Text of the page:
share|improve this answer
    
    
So if from 4.4, only /system/priv-app applications can get SignatureOrSystem permissions, what's the implication for privileges of apps that are kept in /system/app/ ? Thanks. – Jake Feb 22 '14 at 12:12
1  
@Jake Apps put in system/app are typically things that you might want to have less permissions. for instance, you probably don't want your email client or random vendor bloatware to be able to change your system security settings. – Andrew T. Feb 22 '14 at 18:19
4  
Apps in system/app have no special permissions. They don't differ from 3rd party apps unless they are signed with the system key (hence SigOrSystem check). As for the methods that helped, theres a variety. I started grepping for priv-app, and then followed that to PackageManagerService which now refers to Privilleged packages. – Andrew T. Feb 23 '14 at 5:10
1  
Makes sense, I cleared up the text. Thanks @PaulR – Andrew T. Jul 17 '15 at 18:59

my obesrvation was, priv-app has root permission. suppose if u install a rooted app in system/app it would still require supersu to grant root. But if u install the same rooted app in system/priv-app you dont need supersu at all. I have observed this while experimenting with a rom, cleaning all the chineese apps n installing adaway,titanium,etc.

share|improve this answer
    
Being in priv-app does not automatically grant your app root permissions. priv-app just allows you access to many android permissions that are often locked down. If the app you are describing requires root, it may only require root so that it can claim those permissions and so being in priv-app allows that app to aquire them. Otherwise this is wrong. – Andrew T. Mar 14 at 15:39

From what i red around the web, priv-app are used only for google's apps. If you still need to run apps with system permissions you should continue use /system/app. The method you post in your questions is, in fact, used by google apps!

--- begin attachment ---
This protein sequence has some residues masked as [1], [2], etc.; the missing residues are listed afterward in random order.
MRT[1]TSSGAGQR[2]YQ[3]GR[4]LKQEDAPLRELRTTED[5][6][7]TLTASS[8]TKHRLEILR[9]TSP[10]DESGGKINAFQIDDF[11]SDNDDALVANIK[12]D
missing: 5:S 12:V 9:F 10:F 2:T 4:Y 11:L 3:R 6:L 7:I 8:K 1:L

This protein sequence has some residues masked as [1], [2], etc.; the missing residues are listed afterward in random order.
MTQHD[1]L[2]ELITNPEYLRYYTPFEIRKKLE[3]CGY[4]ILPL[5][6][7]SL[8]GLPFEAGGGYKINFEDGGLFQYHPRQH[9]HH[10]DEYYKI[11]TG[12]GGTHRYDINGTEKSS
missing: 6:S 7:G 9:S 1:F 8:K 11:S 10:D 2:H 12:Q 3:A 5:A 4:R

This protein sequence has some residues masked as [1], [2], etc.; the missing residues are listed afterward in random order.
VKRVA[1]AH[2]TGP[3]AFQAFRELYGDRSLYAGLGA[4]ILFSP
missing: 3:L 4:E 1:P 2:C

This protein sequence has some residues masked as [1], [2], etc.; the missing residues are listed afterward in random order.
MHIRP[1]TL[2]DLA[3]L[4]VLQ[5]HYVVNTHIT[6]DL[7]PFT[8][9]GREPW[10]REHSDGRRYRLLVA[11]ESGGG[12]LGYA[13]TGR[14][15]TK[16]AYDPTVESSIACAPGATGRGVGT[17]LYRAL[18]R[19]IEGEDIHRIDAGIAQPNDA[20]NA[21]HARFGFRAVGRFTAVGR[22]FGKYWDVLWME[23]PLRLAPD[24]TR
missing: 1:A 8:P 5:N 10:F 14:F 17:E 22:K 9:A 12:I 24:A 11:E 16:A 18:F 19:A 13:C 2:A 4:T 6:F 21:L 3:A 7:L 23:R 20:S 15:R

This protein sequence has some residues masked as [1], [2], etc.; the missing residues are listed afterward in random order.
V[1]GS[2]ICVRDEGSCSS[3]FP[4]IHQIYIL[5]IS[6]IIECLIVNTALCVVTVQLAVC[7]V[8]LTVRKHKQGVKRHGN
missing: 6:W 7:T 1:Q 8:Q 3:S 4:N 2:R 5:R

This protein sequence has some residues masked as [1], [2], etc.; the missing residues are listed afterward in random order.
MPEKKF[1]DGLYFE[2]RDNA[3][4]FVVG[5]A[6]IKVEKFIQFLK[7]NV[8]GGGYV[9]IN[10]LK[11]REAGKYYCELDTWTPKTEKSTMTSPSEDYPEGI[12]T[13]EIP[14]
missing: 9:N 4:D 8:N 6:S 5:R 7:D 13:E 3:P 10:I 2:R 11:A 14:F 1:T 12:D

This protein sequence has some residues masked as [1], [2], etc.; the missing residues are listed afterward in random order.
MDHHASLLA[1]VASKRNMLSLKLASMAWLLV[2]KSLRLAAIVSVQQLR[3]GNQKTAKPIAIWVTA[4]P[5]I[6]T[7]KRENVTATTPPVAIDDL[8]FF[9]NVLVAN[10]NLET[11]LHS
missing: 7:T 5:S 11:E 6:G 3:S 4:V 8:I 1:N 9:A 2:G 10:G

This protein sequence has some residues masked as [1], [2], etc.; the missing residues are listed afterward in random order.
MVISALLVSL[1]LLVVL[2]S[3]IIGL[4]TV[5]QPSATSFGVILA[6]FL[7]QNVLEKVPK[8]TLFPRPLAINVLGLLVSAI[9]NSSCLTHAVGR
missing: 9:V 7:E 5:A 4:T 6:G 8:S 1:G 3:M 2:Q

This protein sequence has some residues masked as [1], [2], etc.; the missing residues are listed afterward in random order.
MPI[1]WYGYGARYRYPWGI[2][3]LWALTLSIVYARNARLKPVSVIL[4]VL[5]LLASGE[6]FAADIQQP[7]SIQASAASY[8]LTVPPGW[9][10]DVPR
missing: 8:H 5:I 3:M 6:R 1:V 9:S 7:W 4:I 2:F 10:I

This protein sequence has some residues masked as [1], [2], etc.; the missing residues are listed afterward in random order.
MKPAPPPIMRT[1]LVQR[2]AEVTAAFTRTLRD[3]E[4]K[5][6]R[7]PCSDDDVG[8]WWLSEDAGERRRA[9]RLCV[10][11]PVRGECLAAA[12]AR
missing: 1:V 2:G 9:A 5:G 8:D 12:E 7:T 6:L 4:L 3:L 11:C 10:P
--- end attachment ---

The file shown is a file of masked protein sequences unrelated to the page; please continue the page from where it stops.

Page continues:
share|improve this answer
    
I can verify that it is used by google apps since all the google apps in 4.4 are listed under the priv-app directory. That doesn't tell me what it's doing though. How is a privellaged app different than a system app? – Andrew T. Nov 8 '13 at 21:02
    
There isn't any difference! I guess google put on a separate folder since the gapps are closed source – iGio90 Nov 8 '13 at 21:05
    
The thing is that there is seperate logic for priv-apps compared to system apps if you look in PackageManagerService as of 4.4. At no point does it ever give the old SYSTEM_APP flag to an app just because it is privillaged, and the logic is extensive in that file. There is much more logic surrounding system apps than privilliged apps. It is possible they are exactly the same, but I'd like to see proof. – Andrew T. Nov 8 '13 at 22:06
    
so I have found out the purpose of priv-app. It is SIGNIFICANTLY different than system/app. Infact, if you use system/app you will not get system permissions any more. – Andrew T. Nov 20 '13 at 18:50
4  
This answer should be deleted. The answer doesn't contribute to the knowledge base and the first sentence is factually incorrect. – PaulR Jun 13 '15 at 18:01